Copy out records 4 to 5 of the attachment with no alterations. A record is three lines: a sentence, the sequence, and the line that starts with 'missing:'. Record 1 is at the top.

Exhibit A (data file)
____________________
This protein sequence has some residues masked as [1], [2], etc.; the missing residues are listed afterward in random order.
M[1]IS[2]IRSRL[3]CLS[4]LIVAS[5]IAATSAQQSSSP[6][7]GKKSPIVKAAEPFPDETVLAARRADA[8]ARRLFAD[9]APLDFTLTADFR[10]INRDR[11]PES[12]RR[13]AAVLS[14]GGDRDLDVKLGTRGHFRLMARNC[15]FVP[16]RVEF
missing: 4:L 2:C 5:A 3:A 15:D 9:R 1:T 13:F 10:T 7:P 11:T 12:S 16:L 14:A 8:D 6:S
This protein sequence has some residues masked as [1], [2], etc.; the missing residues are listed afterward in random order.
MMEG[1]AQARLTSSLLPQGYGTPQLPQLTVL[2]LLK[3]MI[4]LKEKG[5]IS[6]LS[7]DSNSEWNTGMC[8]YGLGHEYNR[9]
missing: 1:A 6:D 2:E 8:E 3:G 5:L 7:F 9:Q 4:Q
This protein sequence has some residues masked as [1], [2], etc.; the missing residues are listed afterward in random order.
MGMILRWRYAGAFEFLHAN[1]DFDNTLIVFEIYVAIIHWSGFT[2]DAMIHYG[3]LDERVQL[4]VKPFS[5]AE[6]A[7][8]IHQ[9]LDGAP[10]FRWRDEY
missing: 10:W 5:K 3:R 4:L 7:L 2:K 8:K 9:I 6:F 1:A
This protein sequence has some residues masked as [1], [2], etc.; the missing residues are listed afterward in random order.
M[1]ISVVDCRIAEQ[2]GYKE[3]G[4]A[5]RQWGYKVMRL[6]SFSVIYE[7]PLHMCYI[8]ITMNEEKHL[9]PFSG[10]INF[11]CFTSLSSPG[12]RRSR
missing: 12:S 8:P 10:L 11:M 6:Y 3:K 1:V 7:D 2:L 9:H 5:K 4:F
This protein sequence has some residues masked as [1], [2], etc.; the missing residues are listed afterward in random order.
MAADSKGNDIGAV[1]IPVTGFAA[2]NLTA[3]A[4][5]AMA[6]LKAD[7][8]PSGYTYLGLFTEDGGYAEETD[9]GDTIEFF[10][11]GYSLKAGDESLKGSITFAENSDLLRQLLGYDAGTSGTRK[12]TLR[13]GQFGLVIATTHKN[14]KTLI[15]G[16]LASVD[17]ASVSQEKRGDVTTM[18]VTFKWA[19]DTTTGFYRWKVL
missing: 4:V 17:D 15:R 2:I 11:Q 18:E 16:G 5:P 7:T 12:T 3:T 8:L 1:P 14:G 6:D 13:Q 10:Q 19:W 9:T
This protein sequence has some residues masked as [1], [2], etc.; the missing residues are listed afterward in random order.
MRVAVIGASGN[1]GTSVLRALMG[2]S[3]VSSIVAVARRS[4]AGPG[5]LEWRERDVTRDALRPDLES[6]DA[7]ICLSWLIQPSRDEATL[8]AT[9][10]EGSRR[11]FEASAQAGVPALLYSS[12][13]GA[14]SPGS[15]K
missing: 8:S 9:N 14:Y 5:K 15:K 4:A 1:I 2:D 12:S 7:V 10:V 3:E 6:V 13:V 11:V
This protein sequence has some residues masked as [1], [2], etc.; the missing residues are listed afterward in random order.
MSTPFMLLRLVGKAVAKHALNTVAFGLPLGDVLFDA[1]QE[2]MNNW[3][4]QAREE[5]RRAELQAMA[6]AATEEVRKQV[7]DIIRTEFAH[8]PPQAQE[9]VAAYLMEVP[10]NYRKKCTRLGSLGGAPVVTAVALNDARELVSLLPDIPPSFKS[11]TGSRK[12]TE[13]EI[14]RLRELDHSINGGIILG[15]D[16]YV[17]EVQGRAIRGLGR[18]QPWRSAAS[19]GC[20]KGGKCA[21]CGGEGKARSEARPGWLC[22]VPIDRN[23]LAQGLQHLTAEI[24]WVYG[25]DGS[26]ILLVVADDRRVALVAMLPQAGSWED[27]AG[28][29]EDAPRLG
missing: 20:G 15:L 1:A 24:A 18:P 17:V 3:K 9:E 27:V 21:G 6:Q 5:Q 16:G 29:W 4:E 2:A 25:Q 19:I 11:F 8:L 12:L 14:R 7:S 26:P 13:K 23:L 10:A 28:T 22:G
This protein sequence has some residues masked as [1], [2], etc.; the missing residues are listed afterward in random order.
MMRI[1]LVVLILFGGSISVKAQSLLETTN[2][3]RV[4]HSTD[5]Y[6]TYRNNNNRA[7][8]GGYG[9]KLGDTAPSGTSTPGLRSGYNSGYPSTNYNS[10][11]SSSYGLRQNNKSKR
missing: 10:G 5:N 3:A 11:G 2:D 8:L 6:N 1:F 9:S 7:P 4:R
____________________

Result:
This protein sequence has some residues masked as [1], [2], etc.; the missing residues are listed afterward in random order.
M[1]ISVVDCRIAEQ[2]GYKE[3]G[4]A[5]RQWGYKVMRL[6]SFSVIYE[7]PLHMCYI[8]ITMNEEKHL[9]PFSG[10]INF[11]CFTSLSSPG[12]RRSR
missing: 12:S 8:P 10:L 11:M 6:Y 3:K 1:V 7:D 2:L 9:H 5:K 4:F
This protein sequence has some residues masked as [1], [2], etc.; the missing residues are listed afterward in random order.
MAADSKGNDIGAV[1]IPVTGFAA[2]NLTA[3]A[4][5]AMA[6]LKAD[7][8]PSGYTYLGLFTEDGGYAEETD[9]GDTIEFF[10][11]GYSLKAGDESLKGSITFAENSDLLRQLLGYDAGTSGTRK[12]TLR[13]GQFGLVIATTHKN[14]KTLI[15]G[16]LASVD[17]ASVSQEKRGDVTTM[18]VTFKWA[19]DTTTGFYRWKVL
missing: 4:V 17:D 15:R 2:I 11:Q 18:E 16:G 5:P 7:T 12:T 3:T 8:L 1:P 14:G 6:D 13:Q 10:Q 19:W 9:T